There were no surprises in the Mid Ulster by-election in which Francie Molloy of Sinn Fein retained the Westminster seat with 5% fewer votes than last time, when Martin McGuinness was the successful candidate.
In the wake of this voting, the parties are seeking to find comfort from their share of the poll. This is predictable, but many people throughout the province will conclude that within the secrecy of the polling booth, most Northern Ireland voters retreat time after time into their traditional tribalism.
There were hopes that Catholics who privately support the Union would have helped the agreed unionist candidate. It is clear, however, that most of these aspirations were overcome by the realities of political life when voters faced up to the choice confronting them on their ballot papers.
The small reduction in the Sinn Fein vote may be attributed to several factors, including the loss of some of the personal support which Martin McGuinness enjoyed last time. The shortfall in Sinn Fein votes in Thursday's election could also be due to the complacency of a less well-oiled party machine, and also the fact that on a raw winter's day some people just did not bother to vote.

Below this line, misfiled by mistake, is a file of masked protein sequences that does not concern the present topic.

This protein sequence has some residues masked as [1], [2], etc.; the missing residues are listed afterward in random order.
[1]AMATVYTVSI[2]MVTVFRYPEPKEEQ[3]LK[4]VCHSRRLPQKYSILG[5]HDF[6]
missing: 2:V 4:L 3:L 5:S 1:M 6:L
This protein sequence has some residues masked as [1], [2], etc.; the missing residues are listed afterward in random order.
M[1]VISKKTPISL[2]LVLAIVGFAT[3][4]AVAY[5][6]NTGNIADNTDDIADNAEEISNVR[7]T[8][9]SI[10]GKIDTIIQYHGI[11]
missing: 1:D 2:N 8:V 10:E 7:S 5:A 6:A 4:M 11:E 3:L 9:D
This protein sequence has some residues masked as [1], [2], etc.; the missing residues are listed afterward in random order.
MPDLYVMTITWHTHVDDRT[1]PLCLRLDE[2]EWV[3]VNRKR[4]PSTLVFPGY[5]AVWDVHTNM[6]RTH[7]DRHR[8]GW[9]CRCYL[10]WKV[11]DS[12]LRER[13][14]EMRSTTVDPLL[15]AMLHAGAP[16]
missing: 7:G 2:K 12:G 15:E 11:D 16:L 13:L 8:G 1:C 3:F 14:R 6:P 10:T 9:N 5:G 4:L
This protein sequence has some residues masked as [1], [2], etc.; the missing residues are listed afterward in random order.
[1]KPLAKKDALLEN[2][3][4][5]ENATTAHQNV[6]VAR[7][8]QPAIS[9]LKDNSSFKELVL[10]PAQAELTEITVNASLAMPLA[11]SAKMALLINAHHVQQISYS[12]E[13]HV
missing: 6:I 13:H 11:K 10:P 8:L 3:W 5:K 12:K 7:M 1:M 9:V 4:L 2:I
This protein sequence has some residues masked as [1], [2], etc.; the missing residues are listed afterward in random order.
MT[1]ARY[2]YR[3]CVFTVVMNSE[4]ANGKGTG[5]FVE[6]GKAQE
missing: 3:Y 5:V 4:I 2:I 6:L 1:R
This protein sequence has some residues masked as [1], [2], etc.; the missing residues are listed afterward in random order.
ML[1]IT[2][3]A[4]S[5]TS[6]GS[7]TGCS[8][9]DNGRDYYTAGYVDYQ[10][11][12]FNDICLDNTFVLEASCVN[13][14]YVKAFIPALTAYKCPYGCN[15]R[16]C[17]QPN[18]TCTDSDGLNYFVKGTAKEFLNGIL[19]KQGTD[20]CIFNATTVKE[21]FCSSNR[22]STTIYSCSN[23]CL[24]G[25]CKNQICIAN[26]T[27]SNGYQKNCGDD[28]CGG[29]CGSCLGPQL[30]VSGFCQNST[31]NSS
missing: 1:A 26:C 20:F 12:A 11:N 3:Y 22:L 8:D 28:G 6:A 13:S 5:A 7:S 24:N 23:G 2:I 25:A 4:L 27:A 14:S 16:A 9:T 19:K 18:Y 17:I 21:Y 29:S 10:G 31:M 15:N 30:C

Overall, however, this by-election was largely an insult to the people of Mid Ulster. No striking political ideals were expounded, there was little real debate and it appeared that the parties expected to herd the voters into orange and green pens once again, like so many political cattle.
Both sides can take little credit from this by-election. The outcome has greatly disappointed people who backed plurality of choice as the best way forward for the future of the country.
Their vision of parties vying for votes on the strength of their case rather than tribal labels, was lost again in the tribalism that plagues Northern Ireland elections.
Within a few days the fuss will die down, but everyone involved in this election should note the increasing number of people who did not bother to vote at all, and ask themselves why this is so.